Monday, August 2, 2021


Hundreds of thousands of Medi-Cal recipients are paying monthly premiums when they donít have to; Dr. Fauci predicts the pandemic will get worse.


The Texas voting rights fight gets star power; lawmakers stage a sit-in as the eviction moratorium expires; and Senators work overtime on infrastructure.

Health Care Ruling: Devil in the Details for Many New Yorkers


Friday, June 29, 2012   

NEW YORK – Advocates for low-income New Yorkers and people with disabilities are calling Thursday's 5-4 U.S. Supreme Court decision upholding most of the Affordable Care Act (ACA) a major relief.

Susan Dooha, executive director of the Center for Independence of the Disabled in New York (CIDNY) says for the most part, the ruling is great news to hundreds of thousands of New Yorkers who now can rely on continued access to affordable health coverage.

"People need to be covered with insurance and they have to contribute to the cost of insurance; that is a very big relief-it is a big step forward."

President Obama says now that the high court has acted, his administration will continue to implement the historic healthcare law. Challenger Mitt Romney joined other Republicans in pledging to act to repeal the law.

Dooha says she's concerned about the portion of the ruling that allows states to refuse to expand Medicaid coverage without a federal penalty - even though the federal government would pick up the tab for the expansion. In that regard, she is not so concerned about New York, with its tradition of covering people. Instead, Dooha is concerned that other states may refuse to cover low-income adults who can't otherwise afford coverage on their own.

"If states refuse the the coverage expansion, even though the feds are paying for the whole thing, what would people do to get their health coverage then?"

The big picture, adds Dooha, is very positive for low-income New Yorkers and those with disabilities.

"The Affordable Care Act provisions that address discrimination against people with disabilities – that require that health plans cover people with disabilities without higher premiums, even if they have a preexisting condition - all of those things being preserved, that is fantastic."

get more stories like this via email

Some tenants' advocates would like Virginia's new budget proposal for American Rescue Plan funding to include money for low-income renters to hire lawyers for eviction cases. (Adobe stock)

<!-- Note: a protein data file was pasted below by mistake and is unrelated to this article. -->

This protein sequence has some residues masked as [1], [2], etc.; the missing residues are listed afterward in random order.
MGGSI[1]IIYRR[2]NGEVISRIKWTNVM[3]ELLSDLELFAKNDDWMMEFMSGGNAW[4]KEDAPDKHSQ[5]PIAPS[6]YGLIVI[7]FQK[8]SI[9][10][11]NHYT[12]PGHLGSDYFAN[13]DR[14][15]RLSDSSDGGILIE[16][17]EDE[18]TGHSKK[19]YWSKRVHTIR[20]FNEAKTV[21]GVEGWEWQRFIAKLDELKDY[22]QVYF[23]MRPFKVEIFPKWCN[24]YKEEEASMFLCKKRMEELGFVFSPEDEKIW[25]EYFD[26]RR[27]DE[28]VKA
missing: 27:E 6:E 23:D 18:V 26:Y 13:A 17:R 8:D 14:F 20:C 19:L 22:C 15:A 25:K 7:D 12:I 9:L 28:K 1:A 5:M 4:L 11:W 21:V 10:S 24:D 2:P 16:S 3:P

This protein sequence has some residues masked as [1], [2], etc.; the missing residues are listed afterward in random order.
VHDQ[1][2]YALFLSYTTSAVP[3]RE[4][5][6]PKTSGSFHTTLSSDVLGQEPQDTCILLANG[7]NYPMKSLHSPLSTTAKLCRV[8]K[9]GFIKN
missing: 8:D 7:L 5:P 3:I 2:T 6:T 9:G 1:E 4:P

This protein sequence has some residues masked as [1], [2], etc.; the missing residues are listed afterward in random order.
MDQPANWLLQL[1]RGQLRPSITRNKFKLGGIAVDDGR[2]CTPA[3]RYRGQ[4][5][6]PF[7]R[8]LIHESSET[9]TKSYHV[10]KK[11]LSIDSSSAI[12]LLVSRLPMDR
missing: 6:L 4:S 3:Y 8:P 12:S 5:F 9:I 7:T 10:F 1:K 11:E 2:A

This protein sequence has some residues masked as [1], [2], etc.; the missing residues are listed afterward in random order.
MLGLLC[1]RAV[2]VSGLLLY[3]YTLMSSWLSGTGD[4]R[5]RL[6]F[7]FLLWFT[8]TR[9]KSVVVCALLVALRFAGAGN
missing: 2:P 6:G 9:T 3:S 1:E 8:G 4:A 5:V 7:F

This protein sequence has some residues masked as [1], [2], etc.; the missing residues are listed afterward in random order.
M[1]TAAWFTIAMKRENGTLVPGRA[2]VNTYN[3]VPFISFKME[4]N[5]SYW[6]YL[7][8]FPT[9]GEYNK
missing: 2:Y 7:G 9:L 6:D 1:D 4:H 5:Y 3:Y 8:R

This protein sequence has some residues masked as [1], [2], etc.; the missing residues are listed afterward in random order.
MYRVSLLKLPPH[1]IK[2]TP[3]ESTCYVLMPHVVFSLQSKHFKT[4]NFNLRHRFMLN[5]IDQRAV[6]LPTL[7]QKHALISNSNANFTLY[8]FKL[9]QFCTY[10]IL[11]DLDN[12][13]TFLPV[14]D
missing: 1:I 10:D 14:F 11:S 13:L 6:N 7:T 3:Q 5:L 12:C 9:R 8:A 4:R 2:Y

Social Issues

RICHMOND, Va. - Virginia's General Assembly Special Session begins today to budget more than $4 billion in federal COVID relief funds, and advocates …

Social Issues

ROSLINDALE, Mass. - A new report finds Massachusetts residents would rather repair electronic devices than send them to landfills, but manufacturers …

Social Issues

DENVER-During the COVID health emergency, the federal government made school meals available for free to all students, regardless of their financial …

The Blackfeet Reservation is one of seven tribal reservations in Montana. (Kushnirov Avraham/Adobe Stock)

Social Issues

HELENA, Mont. - COVID-19 is underscoring the importance of ensuring that people's estates are in order, but estate planning can be be tricky for …

Social Issues

ALBUQUERQUE, N.M. - Pandemic fallout still has U.S. states clawing their way back to normalcy, and New Mexico believes its decision to provide more …

In a new poll, 64% of New Hampshire voters said they think capital gains should be taxed at the same rate as income from wages; 56% support increasing the corporate tax rate to 28%. (Vitalii Vodolazskyi/Adobe Stock)

Social Issues

CONCORD, N.H. - New polling finds many New Hampshire voters think it's important that wealthy individuals and corporations pay what's described as …

Social Issues

AMARILLO, Texas - The American Farm Bureau Federation hosts more than 100 college level chapters across 35 states, but this is the first time its …

Social Issues

ELIZABETH CITY, N.C. - As activists mark more than 100 days of protest since the April 21 death of Andrew Brown Junior - killed outside his Elizabeth …


Phone: 303.448.9105 Toll Free: 888.891.9416 Fax: 208.247.1830 Your trusted member and audience-supported news source since 1996 Copyright © 2021